German government adopts Linux

The German Government — at all levels — has been a leader in adopting Open Source software for quite some time. The Bundesministerium des Innern (Ministry of the Interior) partnered with IBM to offer Linux systems to security forces in 2002, while in 2005, the state of Lower Saxony loaded up Red Hat Enterprise Linux to the tune of 11,000 boxen. The City of Munich opted to take its systems out of the proprietary loop in 2003, and despite delays, began its implementation in 2006.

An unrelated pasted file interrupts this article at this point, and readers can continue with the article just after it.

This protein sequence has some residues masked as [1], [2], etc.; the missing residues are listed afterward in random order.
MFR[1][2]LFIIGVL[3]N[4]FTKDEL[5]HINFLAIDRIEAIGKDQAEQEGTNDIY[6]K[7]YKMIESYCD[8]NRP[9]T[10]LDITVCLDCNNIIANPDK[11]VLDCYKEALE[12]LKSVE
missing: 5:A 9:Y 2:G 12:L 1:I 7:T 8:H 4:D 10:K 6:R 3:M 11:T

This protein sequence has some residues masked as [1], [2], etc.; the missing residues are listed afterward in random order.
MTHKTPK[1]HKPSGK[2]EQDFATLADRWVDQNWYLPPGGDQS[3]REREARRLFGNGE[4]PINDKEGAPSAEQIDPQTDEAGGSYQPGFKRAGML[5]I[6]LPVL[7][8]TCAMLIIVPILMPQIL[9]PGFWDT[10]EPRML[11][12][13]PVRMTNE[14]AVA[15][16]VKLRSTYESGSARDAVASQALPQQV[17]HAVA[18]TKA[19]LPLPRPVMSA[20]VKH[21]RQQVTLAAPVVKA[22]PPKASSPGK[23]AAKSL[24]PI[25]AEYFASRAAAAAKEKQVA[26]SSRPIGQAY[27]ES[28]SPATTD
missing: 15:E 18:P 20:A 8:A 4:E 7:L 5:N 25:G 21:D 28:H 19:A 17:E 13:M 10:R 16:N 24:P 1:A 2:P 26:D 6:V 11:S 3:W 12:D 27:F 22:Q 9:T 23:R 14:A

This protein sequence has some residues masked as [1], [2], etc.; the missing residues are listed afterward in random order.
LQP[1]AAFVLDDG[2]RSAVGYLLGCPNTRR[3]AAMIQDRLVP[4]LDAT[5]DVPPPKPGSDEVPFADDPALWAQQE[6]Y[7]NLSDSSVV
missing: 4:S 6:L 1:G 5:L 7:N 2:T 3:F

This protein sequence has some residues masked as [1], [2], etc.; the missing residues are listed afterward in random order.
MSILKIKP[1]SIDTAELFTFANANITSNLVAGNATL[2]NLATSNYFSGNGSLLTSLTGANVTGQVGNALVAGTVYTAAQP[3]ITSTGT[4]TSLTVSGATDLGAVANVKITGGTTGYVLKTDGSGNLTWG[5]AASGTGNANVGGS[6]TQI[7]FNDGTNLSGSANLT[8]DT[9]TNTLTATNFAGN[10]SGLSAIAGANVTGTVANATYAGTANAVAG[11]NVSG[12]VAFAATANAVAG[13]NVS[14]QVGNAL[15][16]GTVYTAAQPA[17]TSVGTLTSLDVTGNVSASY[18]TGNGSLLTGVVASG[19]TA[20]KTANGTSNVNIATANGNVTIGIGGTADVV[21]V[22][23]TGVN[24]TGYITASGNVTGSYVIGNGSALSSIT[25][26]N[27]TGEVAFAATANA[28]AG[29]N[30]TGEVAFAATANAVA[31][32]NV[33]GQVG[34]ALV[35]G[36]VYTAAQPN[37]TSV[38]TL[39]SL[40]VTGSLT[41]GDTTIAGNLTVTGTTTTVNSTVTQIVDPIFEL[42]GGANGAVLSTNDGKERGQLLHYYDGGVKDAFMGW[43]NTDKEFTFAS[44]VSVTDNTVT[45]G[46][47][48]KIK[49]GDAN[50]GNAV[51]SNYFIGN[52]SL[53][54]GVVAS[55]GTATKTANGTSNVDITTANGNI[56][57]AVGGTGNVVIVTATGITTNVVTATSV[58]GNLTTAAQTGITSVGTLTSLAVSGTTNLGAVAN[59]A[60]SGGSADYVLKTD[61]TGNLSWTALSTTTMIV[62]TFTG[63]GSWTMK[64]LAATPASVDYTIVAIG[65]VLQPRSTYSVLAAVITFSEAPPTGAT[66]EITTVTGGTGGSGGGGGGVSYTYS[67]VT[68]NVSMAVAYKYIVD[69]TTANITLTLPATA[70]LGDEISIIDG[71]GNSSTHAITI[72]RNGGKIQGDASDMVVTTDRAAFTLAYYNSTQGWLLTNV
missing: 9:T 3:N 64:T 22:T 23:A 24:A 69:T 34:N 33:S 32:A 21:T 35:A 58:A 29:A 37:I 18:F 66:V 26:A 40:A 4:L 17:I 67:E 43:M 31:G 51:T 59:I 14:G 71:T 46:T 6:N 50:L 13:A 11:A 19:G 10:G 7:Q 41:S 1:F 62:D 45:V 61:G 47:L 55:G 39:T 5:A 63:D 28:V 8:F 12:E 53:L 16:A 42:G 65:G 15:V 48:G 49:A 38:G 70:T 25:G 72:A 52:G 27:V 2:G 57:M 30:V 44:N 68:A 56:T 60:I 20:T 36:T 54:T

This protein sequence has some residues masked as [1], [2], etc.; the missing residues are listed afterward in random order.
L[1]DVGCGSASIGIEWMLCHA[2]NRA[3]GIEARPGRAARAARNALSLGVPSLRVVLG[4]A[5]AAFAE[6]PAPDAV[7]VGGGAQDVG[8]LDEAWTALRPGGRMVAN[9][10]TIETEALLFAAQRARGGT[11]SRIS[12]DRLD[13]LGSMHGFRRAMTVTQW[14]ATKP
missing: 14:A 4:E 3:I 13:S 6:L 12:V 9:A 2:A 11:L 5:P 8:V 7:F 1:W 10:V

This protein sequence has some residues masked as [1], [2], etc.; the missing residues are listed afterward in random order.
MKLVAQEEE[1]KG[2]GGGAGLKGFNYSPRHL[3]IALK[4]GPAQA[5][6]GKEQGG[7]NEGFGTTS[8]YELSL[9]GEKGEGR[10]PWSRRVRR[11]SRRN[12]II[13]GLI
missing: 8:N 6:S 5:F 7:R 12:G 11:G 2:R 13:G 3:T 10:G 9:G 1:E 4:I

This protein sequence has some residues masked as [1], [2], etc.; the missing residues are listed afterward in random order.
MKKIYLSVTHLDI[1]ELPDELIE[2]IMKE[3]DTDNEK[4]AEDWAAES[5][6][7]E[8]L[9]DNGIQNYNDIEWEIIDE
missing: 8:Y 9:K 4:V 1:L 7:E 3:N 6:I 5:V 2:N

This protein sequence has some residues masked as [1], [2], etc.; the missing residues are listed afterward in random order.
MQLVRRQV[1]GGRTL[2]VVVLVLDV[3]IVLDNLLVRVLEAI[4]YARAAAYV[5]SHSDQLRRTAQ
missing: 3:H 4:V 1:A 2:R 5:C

Now the Foreign Ministry’s former IT head, Rolf Schuster — now a diplomat at the German Embassy in Madrid — reveals that the Foreign Ministry has rolled out Linux desktops to half of the 230 German consulates and embassies worldwide, and that it plans to have the remaining sites converted by mid-2009. A grand total of 11,000 desktops are involved in the switch, which has been ongoing since 2004 — the move came after a three-year transition of back-end systems to Open Source software was successfully completed. Schuster said that the reduction in cost — a 66% savings over the average for other ministries — was the primary motivation for the change, though other agencies have cited increased security as a prime selling point.

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